Re: Call for Adoption: Cache Digests for HTTP/2


> On 22 Jun 2016, at 6:28 PM, Alcides Viamontes E <> wrote:


> A further concern was scoping: as it stands now, the only scoping mechanism for digests is to use different origins. 
> This is bad for several reasons. AFAIK, sites don't have either a way to ask the browser to prematurely evict an expired representation that the browser would otherwise consider fresh. These two things together could allow a cache digest to grow indefinitely. Wouldn't that have a degrading effect on performance?

It depends on how digests are used. The current idea (reflected in various parts of the draft) is that a client will typically send a cache digest at the beginning of a connection, right after the first request (e.g., for /index.html), but not much afterwards; it's up to the server to track things that it's already sent on the current connection (and indeed some are already doing that). 

If the client caches other responses for the origin during the lifetime of the connection (e.g., on another connection), it can inform the server of this by sending another digest, which does not replace the current one; it's queried alongside any previous digests send on the same connection.

Also, since cache digests are scoped to the lifetime of the connection they're sent within, they can't grow indefinitely, in practical terms. And, of course, servers can discard digests if they don't want to keep the state.

Finally, clients aren't required to represent the complete state of their cache in a digest; they're allowed to choose what representations to include, so (for example) a very large cache can use a heuristic to include only the most likely candidates in a digest, to limit its size.

> We turn on cache digests during development, and we have seen the cache digests grow due to the accumulation of different versions of assets. Because we are using a cookie implementation, we can have the server reset the cookie when it gets too big. Would that be possible  with the current draft?

Yes; see the RESET flag.

> Also related to scoping is the following. Cache digests have been devised so far for a single HTTP/2 Push use scenario: pushing a few assets which are critical to the first render of a page. For that scenario, it is a good idea to keep the digests short. In other words, to not include all assets from the origin that the browser has in cache. Scoping is good here! But there are other HTTP/2 Push scenarios. PUSH_PROMISEs can be sent later on the lifetime of a connection. Since HTTP/2 recommends to not bundle assets, HTTP/2 Push is also handy to push hierarchies of small Javascript modules. Digests are also useful here, but with different assets than the digests at the beginning of a site fetch. 

Yes. As mentioned above, the set of digests on the server can be added to non-destructively.

One of the reasons we have a fair amount of flexibility in how the format works -- and thus so many flags (Hi, Martin), is that it's difficult to predict all of the different ways they'll be used, and we want to assure that they can address a variety of scenarios. With some implementation experience and wider deployment, we can refine what's there, of course.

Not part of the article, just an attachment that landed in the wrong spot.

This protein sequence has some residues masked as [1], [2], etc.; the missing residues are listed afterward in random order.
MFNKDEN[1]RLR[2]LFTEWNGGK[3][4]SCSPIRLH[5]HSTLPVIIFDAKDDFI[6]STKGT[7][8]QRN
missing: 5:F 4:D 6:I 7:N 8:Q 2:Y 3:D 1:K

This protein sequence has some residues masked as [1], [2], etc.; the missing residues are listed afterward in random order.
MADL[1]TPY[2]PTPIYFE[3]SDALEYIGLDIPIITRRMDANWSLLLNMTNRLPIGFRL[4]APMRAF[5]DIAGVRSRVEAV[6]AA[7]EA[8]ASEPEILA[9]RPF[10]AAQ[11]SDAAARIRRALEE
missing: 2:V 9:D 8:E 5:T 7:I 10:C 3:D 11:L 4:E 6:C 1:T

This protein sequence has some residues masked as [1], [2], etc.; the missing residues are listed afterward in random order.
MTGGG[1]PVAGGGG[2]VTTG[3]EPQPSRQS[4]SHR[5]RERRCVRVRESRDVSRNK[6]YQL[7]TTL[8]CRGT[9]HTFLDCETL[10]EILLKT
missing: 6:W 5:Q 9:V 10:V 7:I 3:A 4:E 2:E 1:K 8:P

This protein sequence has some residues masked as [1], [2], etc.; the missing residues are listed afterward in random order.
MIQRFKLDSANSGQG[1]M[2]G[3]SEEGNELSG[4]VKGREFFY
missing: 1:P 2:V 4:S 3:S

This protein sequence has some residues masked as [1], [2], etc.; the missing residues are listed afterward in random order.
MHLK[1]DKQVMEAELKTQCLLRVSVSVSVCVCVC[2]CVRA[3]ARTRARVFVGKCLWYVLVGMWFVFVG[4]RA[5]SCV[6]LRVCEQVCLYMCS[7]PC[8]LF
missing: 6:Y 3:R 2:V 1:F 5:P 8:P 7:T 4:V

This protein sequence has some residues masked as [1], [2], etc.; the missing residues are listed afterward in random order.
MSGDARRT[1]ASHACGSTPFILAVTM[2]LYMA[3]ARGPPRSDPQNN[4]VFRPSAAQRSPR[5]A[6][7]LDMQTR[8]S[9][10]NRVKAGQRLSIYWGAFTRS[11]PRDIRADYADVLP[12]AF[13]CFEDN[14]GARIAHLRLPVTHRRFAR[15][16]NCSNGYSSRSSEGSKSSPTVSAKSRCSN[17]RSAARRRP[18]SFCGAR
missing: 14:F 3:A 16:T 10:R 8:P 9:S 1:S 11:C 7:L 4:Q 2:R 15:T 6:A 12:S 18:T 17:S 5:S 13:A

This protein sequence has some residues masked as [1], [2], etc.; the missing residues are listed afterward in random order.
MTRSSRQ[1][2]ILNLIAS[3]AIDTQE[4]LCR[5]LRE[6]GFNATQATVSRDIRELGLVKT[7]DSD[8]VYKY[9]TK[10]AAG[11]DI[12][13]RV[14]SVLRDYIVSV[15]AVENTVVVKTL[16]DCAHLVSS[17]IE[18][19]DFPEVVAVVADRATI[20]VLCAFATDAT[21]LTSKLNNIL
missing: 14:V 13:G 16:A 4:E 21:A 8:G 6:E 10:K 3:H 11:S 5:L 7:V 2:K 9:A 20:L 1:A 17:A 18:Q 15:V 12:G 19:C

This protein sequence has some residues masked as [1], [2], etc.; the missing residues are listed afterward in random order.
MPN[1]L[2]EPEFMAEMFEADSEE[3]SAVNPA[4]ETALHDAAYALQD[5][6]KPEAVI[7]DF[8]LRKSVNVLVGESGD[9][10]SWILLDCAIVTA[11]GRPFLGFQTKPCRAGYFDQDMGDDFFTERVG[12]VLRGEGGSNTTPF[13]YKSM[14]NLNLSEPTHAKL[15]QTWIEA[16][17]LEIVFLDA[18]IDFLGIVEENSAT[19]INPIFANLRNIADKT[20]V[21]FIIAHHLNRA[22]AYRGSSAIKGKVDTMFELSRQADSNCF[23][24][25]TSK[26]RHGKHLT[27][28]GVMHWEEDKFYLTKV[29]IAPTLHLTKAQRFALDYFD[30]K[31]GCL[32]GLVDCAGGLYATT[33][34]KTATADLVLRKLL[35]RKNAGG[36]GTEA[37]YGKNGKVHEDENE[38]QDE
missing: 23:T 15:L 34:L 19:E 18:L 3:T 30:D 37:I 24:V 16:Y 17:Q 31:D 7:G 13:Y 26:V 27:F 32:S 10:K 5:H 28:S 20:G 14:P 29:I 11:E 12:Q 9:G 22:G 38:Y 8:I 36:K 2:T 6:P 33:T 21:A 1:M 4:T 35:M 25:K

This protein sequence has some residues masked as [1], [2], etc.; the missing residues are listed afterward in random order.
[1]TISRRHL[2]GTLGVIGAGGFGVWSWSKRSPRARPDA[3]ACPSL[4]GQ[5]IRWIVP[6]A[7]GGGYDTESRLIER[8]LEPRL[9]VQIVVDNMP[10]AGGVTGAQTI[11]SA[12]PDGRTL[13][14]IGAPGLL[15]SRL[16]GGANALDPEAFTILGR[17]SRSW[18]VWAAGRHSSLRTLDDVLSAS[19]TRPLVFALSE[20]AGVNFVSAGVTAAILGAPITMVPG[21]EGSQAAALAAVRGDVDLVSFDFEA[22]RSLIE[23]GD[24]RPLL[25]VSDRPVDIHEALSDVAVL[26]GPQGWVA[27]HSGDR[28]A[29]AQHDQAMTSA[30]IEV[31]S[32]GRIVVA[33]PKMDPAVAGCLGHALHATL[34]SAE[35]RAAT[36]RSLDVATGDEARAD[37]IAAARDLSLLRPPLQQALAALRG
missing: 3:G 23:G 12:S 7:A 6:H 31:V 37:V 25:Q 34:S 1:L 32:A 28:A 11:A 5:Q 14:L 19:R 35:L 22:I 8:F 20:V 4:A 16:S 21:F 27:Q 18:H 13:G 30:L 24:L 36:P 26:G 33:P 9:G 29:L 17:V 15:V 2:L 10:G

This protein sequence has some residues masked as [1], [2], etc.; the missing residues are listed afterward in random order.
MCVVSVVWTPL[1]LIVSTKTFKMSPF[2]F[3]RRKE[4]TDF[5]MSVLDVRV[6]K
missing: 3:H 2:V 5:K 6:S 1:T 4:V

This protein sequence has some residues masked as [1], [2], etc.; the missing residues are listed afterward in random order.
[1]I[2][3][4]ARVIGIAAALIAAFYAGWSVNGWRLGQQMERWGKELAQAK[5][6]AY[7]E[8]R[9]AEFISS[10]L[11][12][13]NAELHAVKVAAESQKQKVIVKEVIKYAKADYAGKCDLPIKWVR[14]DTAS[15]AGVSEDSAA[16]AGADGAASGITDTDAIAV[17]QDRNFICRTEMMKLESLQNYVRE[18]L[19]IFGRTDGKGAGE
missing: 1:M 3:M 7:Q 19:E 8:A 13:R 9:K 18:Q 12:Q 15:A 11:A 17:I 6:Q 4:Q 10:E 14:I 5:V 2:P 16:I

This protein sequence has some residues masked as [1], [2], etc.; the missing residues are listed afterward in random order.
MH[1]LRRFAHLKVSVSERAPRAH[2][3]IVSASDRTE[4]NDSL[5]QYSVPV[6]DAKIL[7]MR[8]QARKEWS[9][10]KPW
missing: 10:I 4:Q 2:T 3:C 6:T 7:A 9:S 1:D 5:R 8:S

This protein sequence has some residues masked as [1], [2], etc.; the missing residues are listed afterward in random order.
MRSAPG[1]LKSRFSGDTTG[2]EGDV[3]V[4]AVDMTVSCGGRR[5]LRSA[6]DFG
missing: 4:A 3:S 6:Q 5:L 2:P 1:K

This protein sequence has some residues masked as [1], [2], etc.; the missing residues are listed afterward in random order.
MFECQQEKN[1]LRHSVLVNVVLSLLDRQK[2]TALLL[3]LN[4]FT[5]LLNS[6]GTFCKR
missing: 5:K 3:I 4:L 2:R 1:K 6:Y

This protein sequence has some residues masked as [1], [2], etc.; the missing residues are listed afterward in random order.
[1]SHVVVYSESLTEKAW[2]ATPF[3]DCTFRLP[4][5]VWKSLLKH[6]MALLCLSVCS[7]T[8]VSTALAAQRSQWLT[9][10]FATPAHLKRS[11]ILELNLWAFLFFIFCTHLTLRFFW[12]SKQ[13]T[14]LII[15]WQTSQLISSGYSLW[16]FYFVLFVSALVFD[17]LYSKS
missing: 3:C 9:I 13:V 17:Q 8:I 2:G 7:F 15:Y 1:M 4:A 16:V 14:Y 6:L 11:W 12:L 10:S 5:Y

> Another concern we expressed on January was that digests as an HTTP/2 frame are something that suits well large and well-equipped infrastructure operators but that becomes almost invisible and hard to debug for web developers and sysadmins with less resources. However we can swipe that concern under the rug by hoping that browser tooling will catch up eventually. 
> Another concern we expressed on January was that there was no way to switch off the digest frame. All in all, we think that the current draft is a really good step, and we understand that it doesn't need to be perfect. But if it is not going to be good enough for all scenarios, it would be nice if it can be switched off. Since digests are only used from the second visit to a site, the browser could just remember some hint from the site on previous visits and abstain from using digests. 

Hmm. We'd effectively need a site-wide, persistent hint to indicate that future visits should include digests. That actually dovetails pretty well with some other ongoing conversations (this kind of requirement comes up often); let me try to write something down.

> For what it counts, and in short, here is our response to the call for adoption:
> - Should be this draft adopted in its current form?:    No. 
> - What would be the minimum requirement to revert that response?: A way to switch off digests, so that operators opting for different implementations don't need to pay for it. 

<chair hat on>

OK. For what it's worth, a CfA is asking whether the WG should start work in an area; it's not saying that the exact document is going to turn into the standard. Most drafts we adopt undergo substantial changes in the WG process, sometimes to the point where the original document is unrecognisable. 

As such, the CfA is really looking for a few things: 1) is there enough interest in doing it, and are there potential implementers?  2) Are there any red-flag issues (e.g., pushback from the Security area) that would make starting the work counter-productive?  3) Is the draft mature enough to make WG discussion productive?


Mark Nottingham

Received on Wednesday, 22 June 2016 23:32:42 UTC